After whistle-blowing on his crooked employers, thrusting executive Jack Armstrong (Mackie) is out of work and tempted by his lesbian ex-fiancées offer of cash to impregnate both her and her lover. Soon hes in the baby-making business, a compromising en
Spike Lee has attracted one of his eclectic ensembles Jim Brown, Q-Tip, Woody Harrelson, with Bellucci as one of the protagonists glamorous clientele for an ambitious, offbeat comedy-drama that sets out to be a blistering attack on the greed and irresponsibility of corporate culture. With hot lesbian action.
The business intrigue, in which Harrelson and Barkin are financial malfeasants pushing a flawed AIDS vaccine, is one thing. Unaware theyre setting him up for a hi-tech lynching, Jack (Mackie) visits his family, bringing in another strand of responsibility issues. And then broody sapphists turn up on his doorstep with lots of rich, ovulating buddies clamouring for his man milk.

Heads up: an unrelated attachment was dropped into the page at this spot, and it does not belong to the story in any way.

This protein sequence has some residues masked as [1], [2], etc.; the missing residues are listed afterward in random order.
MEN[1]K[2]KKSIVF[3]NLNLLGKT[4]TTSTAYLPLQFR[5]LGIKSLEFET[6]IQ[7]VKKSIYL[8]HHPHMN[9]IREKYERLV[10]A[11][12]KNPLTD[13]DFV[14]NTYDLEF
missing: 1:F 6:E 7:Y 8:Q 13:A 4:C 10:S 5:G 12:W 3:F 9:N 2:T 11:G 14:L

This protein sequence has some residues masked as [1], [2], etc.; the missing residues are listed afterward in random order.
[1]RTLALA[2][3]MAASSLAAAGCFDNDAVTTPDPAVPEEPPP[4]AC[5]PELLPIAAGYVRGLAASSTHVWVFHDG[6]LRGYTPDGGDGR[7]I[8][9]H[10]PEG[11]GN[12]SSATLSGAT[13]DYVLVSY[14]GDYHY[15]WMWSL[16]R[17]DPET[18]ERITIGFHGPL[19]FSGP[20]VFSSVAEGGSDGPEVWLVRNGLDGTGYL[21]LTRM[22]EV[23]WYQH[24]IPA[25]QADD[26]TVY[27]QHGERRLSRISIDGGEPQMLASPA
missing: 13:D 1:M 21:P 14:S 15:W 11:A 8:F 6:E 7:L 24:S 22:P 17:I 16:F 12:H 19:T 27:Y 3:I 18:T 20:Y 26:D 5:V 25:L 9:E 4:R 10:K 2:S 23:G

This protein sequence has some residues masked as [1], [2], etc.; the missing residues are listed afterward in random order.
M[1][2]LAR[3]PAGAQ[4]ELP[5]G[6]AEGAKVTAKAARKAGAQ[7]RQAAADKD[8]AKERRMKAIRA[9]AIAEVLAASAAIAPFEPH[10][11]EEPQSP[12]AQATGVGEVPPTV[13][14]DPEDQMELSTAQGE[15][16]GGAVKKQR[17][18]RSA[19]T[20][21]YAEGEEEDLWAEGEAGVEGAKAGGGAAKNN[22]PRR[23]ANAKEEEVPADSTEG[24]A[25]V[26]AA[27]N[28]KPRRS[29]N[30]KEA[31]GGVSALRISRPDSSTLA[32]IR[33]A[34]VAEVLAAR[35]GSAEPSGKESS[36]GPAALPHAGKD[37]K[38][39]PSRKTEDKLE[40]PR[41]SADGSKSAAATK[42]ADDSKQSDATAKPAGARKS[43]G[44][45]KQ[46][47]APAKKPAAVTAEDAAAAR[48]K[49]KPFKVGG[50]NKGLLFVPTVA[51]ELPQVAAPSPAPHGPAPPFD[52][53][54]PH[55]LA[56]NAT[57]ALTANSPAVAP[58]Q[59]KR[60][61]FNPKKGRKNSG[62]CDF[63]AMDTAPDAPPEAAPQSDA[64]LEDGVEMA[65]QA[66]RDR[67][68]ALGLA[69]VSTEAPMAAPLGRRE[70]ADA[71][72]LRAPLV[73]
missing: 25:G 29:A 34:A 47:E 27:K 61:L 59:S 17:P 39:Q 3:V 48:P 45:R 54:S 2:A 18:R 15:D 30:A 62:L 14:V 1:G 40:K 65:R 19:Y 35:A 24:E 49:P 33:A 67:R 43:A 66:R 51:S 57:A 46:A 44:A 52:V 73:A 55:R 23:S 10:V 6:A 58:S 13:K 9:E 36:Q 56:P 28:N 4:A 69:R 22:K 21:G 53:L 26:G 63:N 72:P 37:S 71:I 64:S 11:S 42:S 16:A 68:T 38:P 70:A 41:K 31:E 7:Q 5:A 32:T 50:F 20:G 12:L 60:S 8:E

The far-fetched, contentious sex comedy affords some rude, crude laughs as well as couplings high in the top ten of male fantasies least likely to be realised. The seed-dispersing is too much, and never fits as neatly as conceived (ouch) into the big socio-political sermon in Jacks wannabe Capra-esque courtroom climax (eeww), but does allow comic complications like John Turturros panto Mafia don.
Attractively cast and at times amusing, but its undermined by a plot that doesnt make sense and plays like three-and-a-half genre movies fighting for screentime in one overlong one.